“30 Teams, 30 Posts” (2016): I don’t know anything about the Padres

In 30 Teams, 30 Posts, I write a post (of varying amounts of seriousness) about every MLB team in some way in the lead-up to (and aftermath of) the beginning of the 2016 season. Earlier installments can be found here. This is the Padres entry.

I know nothing about the Padres. Okay, not nothing, but they are probably one of my biggest weak-spots. I… basically know nothing about them. Oh, I know Matt Kemp is still pretty good, and both Tyson Ross and James Shields are not bad pitchers, despite the beating the Dodgers gave Ross on Monday. Oh, and Will Myers is still a guy!

But…. yeah, I really don’t know much about them. And I won’t insult you by claiming otherwise.

So instead, let’s talk about how awesome the logo is:

I mean, look at that. It combines the best portions of previous Padres graphical identities into a nice combo.

And that’s cool.

Advertisements

“30 Teams, 30 Posts” (2016): Will the Cardinals finally miss the playoffs?

In 30 Teams, 30 Posts, I write a post (of varying amounts of seriousness) about every MLB team in some way in the lead-up to the beginning of the 2016 season. Earlier installments can be found here. This is the Cardinals’ entry.

In 2010, the St. Louis Cardinals went 86-76, and missed the playoffs.

They have made it every year since then. They are now the playoff constant that the Atlanta Braves and New York Yankees once were. And yet, in the tough NL Central, it’s entirely possible that this season may see them finally miss the postseason for the first time since that 2010 team.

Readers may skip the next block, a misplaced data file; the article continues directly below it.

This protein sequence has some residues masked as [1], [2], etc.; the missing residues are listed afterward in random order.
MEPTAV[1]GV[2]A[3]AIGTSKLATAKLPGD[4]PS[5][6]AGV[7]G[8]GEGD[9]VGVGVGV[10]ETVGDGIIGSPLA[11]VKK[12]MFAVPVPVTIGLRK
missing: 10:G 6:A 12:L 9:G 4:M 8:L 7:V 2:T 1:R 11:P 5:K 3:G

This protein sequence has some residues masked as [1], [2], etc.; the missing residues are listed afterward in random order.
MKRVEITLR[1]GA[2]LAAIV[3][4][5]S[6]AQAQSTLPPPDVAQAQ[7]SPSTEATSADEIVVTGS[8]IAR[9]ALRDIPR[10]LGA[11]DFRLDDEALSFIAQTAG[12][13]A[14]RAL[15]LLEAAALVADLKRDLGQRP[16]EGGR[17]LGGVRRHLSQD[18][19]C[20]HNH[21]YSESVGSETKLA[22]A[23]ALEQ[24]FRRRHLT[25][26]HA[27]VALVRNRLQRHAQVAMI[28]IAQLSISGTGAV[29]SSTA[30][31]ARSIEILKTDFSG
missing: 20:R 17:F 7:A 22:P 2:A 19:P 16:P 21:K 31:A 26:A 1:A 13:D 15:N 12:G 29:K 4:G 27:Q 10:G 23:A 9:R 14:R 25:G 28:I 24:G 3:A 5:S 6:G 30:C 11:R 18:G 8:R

It’s not that the Cardinals will be bad, so much as that they are in the NL Central, with the Cubs and the Pirates. They also are, slowly, getting older. Matt Holliday is 36. Adam Wainwright is 34. Yadier Molina is 33 and those catching legs can’t be in the best shape. The Cubs and Pirates are younger, the Brewers are on their way up (although it’s doubtful they will be a threat this season). The window maybe, just maybe, could be closing.

On the other hand, these are the Cardinals. They excel at beating expectations. The “Devil Magic” may never stop.

Or will it?

“30 Teams, 30 Posts” (2016): The Nationals are no longer the hot pick, so they might as well win the NL

In 30 Teams, 30 Posts, I write a post (of varying amounts of seriousness) about every MLB team in some way in the lead-up to (and in some cases the aftermath of) the beginning of the 2016 season. Earlier installments can be found here. This is the Nationals entry.

Last season, the Nationals were the trendy pick to win the World Series. This year, they are not.

Which probably means they’ll go and win the NL because baseball history is full of teams going on to win after everyone else has moved on to a new pick. The best Cardinals team of this century (2004) didn’t win the World Series, but two years later (2006) a 83-76 team won it, for example. Plenty of people probably picked the Cardinals in 2004. I doubt as many picked them in 2006, at least once the playoffs started and they only had a 83-win season.

So… why not the the Nationals? They still have Bryce Harper, they still have Max Scherzer and Stephen Strasburg. Jonathan Papelbon is…well…. Jonathan Papelbon, for better and for worse. Maybe Daniel Murphy will be even half as good as he was in the postseason last year. Are they as good on paper as some previous Nationals teams? No. But, well, these games aren’t played on paper.

So… why not the Nationals?

 

“30 Teams, 30 Posts” (2016): The Brewers Beer Barrel Man is a robot

In 30 Teams, 30 Posts, I write a post (of varying amounts of seriousness) about every MLB team in some way in the lead-up to (and in some cases the aftermath of) the beginning of the 2016 season. Earlier installments can be found here. This is the Brewers entry.

 

Let’s look at the Milwaukee Brewers’ “Beer Barrel Man” logo of the 1970s and their time in the minor leagues:

What does that look like to you?

To me, it looks like a robot. You are never going to convince me otherwise, so don’t even try.

(For more substantial Brewers talk, listen to my conversation with Travis Sarandos of Brew Crew Ball in the most recent Continuucast.)